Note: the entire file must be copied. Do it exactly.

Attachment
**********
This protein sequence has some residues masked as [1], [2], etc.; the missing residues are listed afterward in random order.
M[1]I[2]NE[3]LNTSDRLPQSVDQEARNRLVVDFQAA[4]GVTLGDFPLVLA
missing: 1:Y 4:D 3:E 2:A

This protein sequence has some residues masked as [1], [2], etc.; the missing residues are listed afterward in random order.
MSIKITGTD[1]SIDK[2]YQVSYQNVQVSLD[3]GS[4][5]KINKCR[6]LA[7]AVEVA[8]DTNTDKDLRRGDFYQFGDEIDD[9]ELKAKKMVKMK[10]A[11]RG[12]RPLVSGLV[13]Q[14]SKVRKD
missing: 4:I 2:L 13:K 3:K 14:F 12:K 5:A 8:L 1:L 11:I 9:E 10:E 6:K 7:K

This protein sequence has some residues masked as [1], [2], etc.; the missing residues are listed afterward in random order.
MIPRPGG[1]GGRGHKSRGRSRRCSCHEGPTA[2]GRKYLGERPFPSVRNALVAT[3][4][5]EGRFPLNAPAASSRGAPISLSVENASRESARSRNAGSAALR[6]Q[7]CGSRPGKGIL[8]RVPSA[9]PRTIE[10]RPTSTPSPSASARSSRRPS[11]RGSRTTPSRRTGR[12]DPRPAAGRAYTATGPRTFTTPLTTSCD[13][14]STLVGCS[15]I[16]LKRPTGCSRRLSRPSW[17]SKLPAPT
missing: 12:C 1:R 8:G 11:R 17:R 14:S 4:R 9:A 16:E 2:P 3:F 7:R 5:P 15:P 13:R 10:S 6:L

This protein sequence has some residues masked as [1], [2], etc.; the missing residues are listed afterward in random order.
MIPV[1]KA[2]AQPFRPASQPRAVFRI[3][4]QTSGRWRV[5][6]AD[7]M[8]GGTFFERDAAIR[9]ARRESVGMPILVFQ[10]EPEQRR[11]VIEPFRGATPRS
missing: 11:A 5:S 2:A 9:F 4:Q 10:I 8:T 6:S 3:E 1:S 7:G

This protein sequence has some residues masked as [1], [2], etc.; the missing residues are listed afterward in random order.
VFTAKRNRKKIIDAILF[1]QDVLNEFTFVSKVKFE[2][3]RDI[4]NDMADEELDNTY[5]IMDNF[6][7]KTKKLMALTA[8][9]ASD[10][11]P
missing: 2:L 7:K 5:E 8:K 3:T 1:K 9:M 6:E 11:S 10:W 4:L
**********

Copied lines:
This protein sequence has some residues masked as [1], [2], etc.; the missing residues are listed afterward in random order.
M[1]I[2]NE[3]LNTSDRLPQSVDQEARNRLVVDFQAA[4]GVTLGDFPLVLA
missing: 1:Y 4:D 3:E 2:A

This protein sequence has some residues masked as [1], [2], etc.; the missing residues are listed afterward in random order.
MSIKITGTD[1]SIDK[2]YQVSYQNVQVSLD[3]GS[4][5]KINKCR[6]LA[7]AVEVA[8]DTNTDKDLRRGDFYQFGDEIDD[9]ELKAKKMVKMK[10]A[11]RG[12]RPLVSGLV[13]Q[14]SKVRKD
missing: 4:I 2:L 13:K 3:K 14:F 12:K 5:A 8:L 1:L 11:I 9:E 10:E 6:K 7:K

This protein sequence has some residues masked as [1], [2], etc.; the missing residues are listed afterward in random order.
MIPRPGG[1]GGRGHKSRGRSRRCSCHEGPTA[2]GRKYLGERPFPSVRNALVAT[3][4][5]EGRFPLNAPAASSRGAPISLSVENASRESARSRNAGSAALR[6]Q[7]CGSRPGKGIL[8]RVPSA[9]PRTIE[10]RPTSTPSPSASARSSRRPS[11]RGSRTTPSRRTGR[12]DPRPAAGRAYTATGPRTFTTPLTTSCD[13][14]STLVGCS[15]I[16]LKRPTGCSRRLSRPSW[17]SKLPAPT
missing: 12:C 1:R 8:G 11:R 17:R 14:S 4:R 9:A 16:E 2:P 3:F 7:R 5:P 15:P 13:R 10:S 6:L

This protein sequence has some residues masked as [1], [2], etc.; the missing residues are listed afterward in random order.
MIPV[1]KA[2]AQPFRPASQPRAVFRI[3][4]QTSGRWRV[5][6]AD[7]M[8]GGTFFERDAAIR[9]ARRESVGMPILVFQ[10]EPEQRR[11]VIEPFRGATPRS
missing: 11:A 5:S 2:A 9:F 4:Q 10:I 8:T 6:S 3:E 1:S 7:G

This protein sequence has some residues masked as [1], [2], etc.; the missing residues are listed afterward in random order.
VFTAKRNRKKIIDAILF[1]QDVLNEFTFVSKVKFE[2][3]RDI[4]NDMADEELDNTY[5]IMDNF[6][7]KTKKLMALTA[8][9]ASD[10][11]P
missing: 2:L 7:K 5:E 8:K 3:T 1:K 9:M 6:E 11:S 10:W 4:L